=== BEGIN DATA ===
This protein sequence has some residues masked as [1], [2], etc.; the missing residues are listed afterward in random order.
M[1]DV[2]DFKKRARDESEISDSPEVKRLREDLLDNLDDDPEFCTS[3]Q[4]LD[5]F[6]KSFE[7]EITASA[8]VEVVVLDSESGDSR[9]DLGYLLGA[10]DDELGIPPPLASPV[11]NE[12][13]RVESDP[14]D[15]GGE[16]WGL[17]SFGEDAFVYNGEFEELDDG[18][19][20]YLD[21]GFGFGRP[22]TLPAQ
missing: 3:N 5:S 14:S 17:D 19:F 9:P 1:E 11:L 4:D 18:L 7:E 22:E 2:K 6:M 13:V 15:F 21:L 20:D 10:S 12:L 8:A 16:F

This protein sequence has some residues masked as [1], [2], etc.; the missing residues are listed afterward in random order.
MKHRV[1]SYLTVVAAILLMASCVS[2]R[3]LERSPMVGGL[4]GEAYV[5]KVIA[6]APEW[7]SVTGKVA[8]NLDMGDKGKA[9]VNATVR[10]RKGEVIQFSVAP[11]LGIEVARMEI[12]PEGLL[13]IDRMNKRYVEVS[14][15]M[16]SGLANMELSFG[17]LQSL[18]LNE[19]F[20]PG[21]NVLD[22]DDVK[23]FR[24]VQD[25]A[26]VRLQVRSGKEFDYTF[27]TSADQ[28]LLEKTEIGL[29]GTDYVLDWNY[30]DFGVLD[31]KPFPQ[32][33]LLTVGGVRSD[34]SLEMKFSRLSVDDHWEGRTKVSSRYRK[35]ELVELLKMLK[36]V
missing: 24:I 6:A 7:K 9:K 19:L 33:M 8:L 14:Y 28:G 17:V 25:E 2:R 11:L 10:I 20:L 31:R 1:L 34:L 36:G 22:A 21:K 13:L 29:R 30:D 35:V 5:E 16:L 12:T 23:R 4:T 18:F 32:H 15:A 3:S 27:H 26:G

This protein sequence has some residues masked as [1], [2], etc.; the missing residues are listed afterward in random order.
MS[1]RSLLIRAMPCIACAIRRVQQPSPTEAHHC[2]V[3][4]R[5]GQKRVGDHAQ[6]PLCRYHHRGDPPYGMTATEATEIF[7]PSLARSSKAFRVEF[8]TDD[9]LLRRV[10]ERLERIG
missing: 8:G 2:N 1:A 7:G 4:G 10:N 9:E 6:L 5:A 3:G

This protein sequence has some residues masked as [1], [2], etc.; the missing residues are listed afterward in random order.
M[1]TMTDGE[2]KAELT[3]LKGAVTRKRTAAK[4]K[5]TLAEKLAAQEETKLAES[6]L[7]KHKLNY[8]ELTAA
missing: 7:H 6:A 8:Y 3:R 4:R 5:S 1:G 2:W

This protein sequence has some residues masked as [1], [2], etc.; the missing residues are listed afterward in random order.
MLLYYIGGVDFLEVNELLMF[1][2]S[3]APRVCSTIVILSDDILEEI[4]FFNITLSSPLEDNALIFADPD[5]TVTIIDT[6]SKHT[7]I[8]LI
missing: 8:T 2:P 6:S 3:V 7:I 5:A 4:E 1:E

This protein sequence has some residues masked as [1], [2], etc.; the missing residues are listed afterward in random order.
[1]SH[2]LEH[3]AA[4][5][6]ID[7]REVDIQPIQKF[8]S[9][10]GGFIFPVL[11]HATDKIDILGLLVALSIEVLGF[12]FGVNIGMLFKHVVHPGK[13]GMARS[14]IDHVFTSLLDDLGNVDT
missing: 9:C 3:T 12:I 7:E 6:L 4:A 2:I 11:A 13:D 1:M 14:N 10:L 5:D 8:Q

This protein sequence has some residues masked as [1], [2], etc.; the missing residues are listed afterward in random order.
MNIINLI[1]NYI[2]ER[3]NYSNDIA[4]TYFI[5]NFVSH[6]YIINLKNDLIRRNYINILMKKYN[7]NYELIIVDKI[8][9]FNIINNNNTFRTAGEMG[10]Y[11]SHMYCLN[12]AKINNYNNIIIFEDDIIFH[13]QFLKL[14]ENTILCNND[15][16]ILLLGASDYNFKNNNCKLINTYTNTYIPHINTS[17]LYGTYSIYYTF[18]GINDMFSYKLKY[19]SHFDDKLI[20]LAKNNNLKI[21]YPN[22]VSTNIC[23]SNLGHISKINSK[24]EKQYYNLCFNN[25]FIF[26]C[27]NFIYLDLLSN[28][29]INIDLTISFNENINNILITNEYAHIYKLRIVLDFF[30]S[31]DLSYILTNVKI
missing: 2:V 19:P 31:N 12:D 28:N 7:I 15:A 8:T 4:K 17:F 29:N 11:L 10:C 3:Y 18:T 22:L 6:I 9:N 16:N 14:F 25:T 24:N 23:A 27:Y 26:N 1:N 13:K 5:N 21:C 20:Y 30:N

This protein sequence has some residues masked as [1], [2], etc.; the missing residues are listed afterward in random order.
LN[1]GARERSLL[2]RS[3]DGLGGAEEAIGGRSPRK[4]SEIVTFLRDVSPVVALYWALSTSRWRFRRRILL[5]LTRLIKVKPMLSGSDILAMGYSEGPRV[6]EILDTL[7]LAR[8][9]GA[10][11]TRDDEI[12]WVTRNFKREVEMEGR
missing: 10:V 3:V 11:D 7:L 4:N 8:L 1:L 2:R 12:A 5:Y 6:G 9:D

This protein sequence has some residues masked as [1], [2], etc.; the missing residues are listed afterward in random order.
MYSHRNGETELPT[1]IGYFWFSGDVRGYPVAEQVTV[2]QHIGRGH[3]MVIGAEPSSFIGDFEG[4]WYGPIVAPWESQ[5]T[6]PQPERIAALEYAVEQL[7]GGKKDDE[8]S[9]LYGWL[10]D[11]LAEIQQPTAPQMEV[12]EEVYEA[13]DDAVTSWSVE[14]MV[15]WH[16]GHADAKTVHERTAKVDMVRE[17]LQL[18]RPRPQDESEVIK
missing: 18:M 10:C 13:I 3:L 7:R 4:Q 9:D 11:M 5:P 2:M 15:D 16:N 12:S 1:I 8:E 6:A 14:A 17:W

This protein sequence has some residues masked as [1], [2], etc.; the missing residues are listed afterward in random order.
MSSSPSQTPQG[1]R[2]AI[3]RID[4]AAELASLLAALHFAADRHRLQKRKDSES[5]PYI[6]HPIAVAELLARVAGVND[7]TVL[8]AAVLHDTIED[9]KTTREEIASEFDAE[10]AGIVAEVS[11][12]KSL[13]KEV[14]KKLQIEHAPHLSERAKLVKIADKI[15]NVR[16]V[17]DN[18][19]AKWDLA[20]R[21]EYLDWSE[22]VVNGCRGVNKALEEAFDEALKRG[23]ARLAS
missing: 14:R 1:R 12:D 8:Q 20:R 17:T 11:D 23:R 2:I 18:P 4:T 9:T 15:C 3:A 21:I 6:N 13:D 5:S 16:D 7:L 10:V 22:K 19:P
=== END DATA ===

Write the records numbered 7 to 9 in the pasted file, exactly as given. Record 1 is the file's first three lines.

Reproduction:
This protein sequence has some residues masked as [1], [2], etc.; the missing residues are listed afterward in random order.
MNIINLI[1]NYI[2]ER[3]NYSNDIA[4]TYFI[5]NFVSH[6]YIINLKNDLIRRNYINILMKKYN[7]NYELIIVDKI[8][9]FNIINNNNTFRTAGEMG[10]Y[11]SHMYCLN[12]AKINNYNNIIIFEDDIIFH[13]QFLKL[14]ENTILCNND[15][16]ILLLGASDYNFKNNNCKLINTYTNTYIPHINTS[17]LYGTYSIYYTF[18]GINDMFSYKLKY[19]SHFDDKLI[20]LAKNNNLKI[21]YPN[22]VSTNIC[23]SNLGHISKINSK[24]EKQYYNLCFNN[25]FIF[26]C[27]NFIYLDLLSN[28][29]INIDLTISFNENINNILITNEYAHIYKLRIVLDFF[30]S[31]DLSYILTNVKI
missing: 2:V 19:P 31:N 12:D 28:N 7:I 15:A 8:T 4:K 17:F 29:N 11:L 10:C 3:Y 18:T 22:L 6:I 9:N 16:N 14:F 25:T 24:N 23:A 27:Y 26:N 1:N 13:K 5:N 21:C 20:Y 30:N

This protein sequence has some residues masked as [1], [2], etc.; the missing residues are listed afterward in random order.
LN[1]GARERSLL[2]RS[3]DGLGGAEEAIGGRSPRK[4]SEIVTFLRDVSPVVALYWALSTSRWRFRRRILL[5]LTRLIKVKPMLSGSDILAMGYSEGPRV[6]EILDTL[7]LAR[8][9]GA[10][11]TRDDEI[12]WVTRNFKREVEMEGR
missing: 10:V 3:V 11:D 7:L 4:N 8:L 1:L 2:R 12:A 5:Y 6:G 9:D

This protein sequence has some residues masked as [1], [2], etc.; the missing residues are listed afterward in random order.
MYSHRNGETELPT[1]IGYFWFSGDVRGYPVAEQVTV[2]QHIGRGH[3]MVIGAEPSSFIGDFEG[4]WYGPIVAPWESQ[5]T[6]PQPERIAALEYAVEQL[7]GGKKDDE[8]S[9]LYGWL[10]D[11]LAEIQQPTAPQMEV[12]EEVYEA[13]DDAVTSWSVE[14]MV[15]WH[16]GHADAKTVHERTAKVDMVRE[17]LQL[18]RPRPQDESEVIK
missing: 18:M 10:C 13:I 3:L 7:R 4:Q 9:D 11:M 5:P 2:M 15:D 16:N 12:S 1:I 8:E 6:A 14:A 17:W